Making Child Abuse White
St. Francis College welcomed Dr. Mical Raz on November 28, 2017 for the talk, Making Child Abuse White? Parents Anonymous, Physicians and Child Abuse Policy in the 1970s.
Dr. Raz, MD, PhD, completed her medical training at Tel Aviv University, where she also received a Ph.D. in History of Medicine. She's worked at the Tel Aviv Medical Center and volunteered with Physicians for Human Rights. She completed her residency in Internal Medicine at Yale New Haven Hospital. She is the author Psychosurgery (U of Rochester 2013) and What's Wrong with the Poor? Race, Psychiatry and the War on Poverty (UNC 2013). A historian of American psychiatry, Raz is interested in the intersection of psychiatry, poverty and politics. Broadly, her new work focuses on how perceptions of mental health shaped child welfare services provided in the city of Philadelphia in the 1960s and early 1970s; she is interested in the history of child abuse laws in the mid-1960s, and their implication for treatment and prevention. She examines how child abuse came to be perceived as an individual problem rooted in the abuser's psychopathology, rather than a broader social problem. She hopes to use her historical research to help inform current child welfare policy.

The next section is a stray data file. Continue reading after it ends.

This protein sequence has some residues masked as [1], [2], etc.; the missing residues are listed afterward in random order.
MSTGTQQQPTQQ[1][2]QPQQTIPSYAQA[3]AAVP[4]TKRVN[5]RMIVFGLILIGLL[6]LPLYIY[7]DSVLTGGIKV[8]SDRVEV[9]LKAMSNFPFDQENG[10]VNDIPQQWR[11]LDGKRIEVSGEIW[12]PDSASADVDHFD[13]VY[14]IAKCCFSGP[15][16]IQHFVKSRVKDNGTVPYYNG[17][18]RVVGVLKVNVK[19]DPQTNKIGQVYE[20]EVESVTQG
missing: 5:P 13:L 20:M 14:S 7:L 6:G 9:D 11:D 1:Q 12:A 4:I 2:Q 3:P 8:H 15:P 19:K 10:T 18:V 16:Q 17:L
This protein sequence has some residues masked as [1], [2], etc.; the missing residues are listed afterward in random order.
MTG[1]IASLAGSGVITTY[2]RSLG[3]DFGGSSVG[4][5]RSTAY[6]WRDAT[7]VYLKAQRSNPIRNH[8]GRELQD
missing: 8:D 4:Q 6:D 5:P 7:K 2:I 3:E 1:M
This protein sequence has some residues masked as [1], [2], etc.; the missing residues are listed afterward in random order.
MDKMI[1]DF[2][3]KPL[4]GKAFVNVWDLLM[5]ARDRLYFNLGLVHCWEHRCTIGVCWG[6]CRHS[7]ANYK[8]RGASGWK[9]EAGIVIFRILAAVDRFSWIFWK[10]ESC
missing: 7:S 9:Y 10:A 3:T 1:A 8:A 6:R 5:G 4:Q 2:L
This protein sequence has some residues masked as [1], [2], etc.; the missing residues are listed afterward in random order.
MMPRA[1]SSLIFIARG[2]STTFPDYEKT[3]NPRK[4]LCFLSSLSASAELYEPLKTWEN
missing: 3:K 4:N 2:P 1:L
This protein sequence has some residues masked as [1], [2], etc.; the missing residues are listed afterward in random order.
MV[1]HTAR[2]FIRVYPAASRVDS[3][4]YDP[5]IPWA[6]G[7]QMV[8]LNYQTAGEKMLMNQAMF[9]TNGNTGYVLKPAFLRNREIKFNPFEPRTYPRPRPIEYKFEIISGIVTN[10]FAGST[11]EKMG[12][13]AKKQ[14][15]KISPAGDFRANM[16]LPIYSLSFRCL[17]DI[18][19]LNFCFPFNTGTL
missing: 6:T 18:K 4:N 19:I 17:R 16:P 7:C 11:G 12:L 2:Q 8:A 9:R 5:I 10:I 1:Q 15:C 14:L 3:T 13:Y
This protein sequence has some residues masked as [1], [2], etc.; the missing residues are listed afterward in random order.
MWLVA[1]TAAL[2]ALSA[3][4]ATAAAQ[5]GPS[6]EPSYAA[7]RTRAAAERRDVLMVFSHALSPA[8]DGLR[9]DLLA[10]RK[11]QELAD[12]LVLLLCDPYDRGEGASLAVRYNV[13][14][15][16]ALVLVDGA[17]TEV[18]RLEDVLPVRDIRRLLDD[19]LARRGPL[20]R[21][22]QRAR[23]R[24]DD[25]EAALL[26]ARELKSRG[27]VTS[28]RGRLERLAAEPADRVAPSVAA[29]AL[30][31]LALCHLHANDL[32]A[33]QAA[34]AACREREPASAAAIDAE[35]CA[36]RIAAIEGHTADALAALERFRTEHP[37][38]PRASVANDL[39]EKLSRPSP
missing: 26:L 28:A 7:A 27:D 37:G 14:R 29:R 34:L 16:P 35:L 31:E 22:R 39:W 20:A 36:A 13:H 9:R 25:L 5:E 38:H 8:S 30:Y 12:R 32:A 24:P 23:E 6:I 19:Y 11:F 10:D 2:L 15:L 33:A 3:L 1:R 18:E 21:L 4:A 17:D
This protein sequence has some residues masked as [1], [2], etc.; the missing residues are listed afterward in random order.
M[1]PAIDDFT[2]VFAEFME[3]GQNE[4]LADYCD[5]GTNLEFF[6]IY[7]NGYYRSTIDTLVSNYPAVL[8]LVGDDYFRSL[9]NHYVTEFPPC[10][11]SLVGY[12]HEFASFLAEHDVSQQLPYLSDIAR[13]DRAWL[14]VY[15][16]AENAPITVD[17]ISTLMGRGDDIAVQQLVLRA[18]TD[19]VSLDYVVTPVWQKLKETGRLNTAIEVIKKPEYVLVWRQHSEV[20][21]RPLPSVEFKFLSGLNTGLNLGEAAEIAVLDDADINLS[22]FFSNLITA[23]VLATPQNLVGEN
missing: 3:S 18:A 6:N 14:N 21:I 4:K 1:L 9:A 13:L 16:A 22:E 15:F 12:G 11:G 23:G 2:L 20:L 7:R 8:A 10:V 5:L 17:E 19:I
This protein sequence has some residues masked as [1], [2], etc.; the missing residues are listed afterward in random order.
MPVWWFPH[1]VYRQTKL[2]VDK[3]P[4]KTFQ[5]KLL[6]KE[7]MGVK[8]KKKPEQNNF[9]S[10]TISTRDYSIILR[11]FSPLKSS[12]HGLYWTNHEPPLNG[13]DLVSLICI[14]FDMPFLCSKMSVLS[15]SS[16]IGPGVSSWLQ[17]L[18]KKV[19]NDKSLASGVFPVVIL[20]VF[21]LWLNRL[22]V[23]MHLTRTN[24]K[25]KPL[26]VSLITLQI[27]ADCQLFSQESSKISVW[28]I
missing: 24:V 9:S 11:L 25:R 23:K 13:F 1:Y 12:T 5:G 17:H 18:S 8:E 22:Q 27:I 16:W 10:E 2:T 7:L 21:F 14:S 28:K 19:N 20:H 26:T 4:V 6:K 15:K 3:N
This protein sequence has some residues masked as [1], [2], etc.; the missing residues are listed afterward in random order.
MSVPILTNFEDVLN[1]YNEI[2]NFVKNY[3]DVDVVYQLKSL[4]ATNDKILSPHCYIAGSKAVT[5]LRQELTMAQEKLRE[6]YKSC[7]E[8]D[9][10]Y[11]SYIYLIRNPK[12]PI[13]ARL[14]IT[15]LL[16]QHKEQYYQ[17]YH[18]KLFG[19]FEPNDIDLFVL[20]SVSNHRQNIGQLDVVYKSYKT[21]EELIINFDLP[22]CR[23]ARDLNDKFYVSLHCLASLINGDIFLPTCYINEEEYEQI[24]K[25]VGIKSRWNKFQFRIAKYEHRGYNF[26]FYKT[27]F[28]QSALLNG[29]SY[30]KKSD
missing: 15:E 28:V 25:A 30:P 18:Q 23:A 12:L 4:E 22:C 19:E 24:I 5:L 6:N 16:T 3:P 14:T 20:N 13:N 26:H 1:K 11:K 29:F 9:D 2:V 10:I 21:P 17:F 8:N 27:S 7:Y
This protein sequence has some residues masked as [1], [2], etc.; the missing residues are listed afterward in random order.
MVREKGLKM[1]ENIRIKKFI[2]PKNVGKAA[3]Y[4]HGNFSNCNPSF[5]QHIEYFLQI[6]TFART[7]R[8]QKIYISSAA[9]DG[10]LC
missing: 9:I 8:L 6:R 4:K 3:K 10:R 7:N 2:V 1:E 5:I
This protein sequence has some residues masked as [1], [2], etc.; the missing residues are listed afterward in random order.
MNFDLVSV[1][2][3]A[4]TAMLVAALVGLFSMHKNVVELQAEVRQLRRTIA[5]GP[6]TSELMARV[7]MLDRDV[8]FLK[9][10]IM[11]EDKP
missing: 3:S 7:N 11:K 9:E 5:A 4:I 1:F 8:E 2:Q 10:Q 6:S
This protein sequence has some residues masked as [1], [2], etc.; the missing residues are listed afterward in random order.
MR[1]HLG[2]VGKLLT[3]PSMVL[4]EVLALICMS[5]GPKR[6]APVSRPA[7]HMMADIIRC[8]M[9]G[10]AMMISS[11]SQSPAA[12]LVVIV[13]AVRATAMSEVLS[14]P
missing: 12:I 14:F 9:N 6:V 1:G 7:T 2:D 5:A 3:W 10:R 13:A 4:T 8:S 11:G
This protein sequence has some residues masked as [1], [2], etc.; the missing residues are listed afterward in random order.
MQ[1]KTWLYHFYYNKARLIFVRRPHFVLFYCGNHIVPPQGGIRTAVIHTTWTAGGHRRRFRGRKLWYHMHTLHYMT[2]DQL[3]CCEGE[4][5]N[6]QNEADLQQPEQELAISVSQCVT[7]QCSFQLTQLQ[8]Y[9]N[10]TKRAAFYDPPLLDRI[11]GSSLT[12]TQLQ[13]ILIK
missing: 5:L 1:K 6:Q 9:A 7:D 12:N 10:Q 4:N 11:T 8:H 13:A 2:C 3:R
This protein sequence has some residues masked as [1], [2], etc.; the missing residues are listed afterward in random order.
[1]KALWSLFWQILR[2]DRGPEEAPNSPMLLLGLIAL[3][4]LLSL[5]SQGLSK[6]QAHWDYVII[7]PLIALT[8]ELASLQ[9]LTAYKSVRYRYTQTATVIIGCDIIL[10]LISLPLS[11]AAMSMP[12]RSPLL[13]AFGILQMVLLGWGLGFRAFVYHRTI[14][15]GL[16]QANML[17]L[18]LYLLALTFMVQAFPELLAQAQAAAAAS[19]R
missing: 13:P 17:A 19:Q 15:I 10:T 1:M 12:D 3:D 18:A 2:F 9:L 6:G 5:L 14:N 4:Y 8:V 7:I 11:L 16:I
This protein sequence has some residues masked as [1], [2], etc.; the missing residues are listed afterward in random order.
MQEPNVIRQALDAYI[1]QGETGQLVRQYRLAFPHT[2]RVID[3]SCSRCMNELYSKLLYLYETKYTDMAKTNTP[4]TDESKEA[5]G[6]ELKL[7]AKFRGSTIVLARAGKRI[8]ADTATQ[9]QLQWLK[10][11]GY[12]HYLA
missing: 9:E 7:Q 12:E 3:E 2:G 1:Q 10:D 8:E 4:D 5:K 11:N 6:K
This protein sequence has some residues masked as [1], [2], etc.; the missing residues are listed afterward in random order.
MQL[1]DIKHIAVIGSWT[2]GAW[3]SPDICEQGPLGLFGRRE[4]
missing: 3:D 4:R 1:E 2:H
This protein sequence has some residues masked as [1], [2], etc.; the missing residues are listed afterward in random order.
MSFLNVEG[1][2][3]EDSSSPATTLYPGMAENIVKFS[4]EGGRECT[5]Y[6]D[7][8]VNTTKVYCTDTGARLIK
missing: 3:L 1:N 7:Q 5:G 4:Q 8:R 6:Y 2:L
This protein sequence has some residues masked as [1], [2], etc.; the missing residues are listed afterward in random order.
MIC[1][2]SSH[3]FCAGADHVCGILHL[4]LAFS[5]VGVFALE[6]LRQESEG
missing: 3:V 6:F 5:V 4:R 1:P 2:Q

The talk was organized by Professors Athena Devlin & Emily Horowitz for their Fall 2017 Lecture Series: Perspectives on American Politics & Policies.